Was this review helpful?
This is the first in a series featuring Lauren Rosseau, a linguist professor at a small college in a New England town.   She stumbles into a murder investigation when she finds one of her students, murdered. To complicate the picture, she had a one night stand with the student earlier. And to further complicate that, she has a boyfriend but he is serious about the relationship and Lauren is undecided. This sets up the conflicts that will ensue as Lauren tries to solve the mystery and figure out her personal life.

What I liked about the book:
1. Interesting premise for the start of a new series, a linguist. It will be interesting to see how this skill is woven into mysteries in the future.
2. The world of academia is always interesting, especially when set in a quaint old town.
3. The mystery was fast paced and it kept the story moving.  Always a reason to keep turning the pages.

What I was not so fond of:
I'm not sure about the main character. Her judgment seems pretty impaired with the decisions she makes in her personal life. Sleeping with a student? Big no no, even if he is older. I will reserve judgement and see what I think in the next book.

Thank you to the publisher Beyond the Page Publishing for providing me with this ARC.
Was this review helpful?
Let me start out by saying that if you're expecting a cozy or a historical fiction book that is typical of Edith Maxwell.this book isn't it. This book has a murder, drug abuse, child abuse, alcoholism and bigotry. Personally, I loved the book. This is a fast paced, well written mystery that kept me intrigued. I wasn't crazy about the main character Lauren, but I did enjoy the female detective Natalia.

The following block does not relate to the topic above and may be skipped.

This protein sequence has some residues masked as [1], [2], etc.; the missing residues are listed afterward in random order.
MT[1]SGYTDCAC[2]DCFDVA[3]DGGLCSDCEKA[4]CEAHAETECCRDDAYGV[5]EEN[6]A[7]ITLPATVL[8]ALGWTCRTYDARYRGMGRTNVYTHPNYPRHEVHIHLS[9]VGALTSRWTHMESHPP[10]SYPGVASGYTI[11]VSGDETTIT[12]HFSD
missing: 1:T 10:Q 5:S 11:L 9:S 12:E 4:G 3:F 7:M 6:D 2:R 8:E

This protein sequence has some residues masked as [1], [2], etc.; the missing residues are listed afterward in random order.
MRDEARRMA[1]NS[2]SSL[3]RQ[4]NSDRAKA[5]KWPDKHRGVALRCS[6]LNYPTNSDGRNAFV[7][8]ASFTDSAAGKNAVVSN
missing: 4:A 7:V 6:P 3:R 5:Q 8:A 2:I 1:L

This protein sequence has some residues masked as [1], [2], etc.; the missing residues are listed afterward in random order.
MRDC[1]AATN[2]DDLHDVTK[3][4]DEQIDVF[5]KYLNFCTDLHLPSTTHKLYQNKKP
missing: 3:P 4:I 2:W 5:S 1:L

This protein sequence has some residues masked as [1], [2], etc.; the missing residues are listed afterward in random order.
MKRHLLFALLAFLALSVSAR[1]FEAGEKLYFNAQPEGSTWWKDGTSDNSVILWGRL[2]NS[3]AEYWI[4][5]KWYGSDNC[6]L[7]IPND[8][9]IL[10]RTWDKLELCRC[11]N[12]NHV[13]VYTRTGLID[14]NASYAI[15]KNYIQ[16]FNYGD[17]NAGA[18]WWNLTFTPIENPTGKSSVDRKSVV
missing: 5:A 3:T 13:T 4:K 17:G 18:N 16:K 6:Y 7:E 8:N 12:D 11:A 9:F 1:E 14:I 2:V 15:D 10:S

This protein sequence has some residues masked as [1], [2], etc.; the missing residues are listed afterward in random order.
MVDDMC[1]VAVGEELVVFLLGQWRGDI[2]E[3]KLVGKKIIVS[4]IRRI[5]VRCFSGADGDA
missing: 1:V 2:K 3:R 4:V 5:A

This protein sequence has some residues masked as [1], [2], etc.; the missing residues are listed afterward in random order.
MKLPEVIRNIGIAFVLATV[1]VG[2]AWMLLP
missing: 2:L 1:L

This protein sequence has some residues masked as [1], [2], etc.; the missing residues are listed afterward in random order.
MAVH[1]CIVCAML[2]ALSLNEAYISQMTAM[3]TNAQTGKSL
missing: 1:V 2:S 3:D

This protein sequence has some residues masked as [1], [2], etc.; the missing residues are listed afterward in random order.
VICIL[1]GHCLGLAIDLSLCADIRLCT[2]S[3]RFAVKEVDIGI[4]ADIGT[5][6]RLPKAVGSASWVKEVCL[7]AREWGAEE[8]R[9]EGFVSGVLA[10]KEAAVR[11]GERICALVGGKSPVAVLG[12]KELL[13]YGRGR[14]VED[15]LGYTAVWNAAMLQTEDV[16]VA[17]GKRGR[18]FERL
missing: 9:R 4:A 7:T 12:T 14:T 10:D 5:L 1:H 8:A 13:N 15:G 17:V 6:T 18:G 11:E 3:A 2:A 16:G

Was this review helpful?
Interestingly flawed characters make up the cast of this intriguing mystery to draw you in and keep you turning pages. Lauren, the main character, is a professor of linguistics with an intelligent older student who is striving to make a difference in his community when his life is cut short and she is left wondering who did it and why. At the same time her best friend is spiraling out of control and her boyfriend is growing impatient with her inability to commit. In short, her life is a hot mess and she is trying to dig her way through it to make sense of it all why trying to figure out why someone might also want her to shut up or die. I was gripped by the story and read it in one sitting so I am definitely eager to read more of Lauren's story in future books as it appears that is going to be a part of a series. The characters are realistic with strengths and weaknesses that draw you in and help you connect with them so I definitely want to read more about them.
Was this review helpful?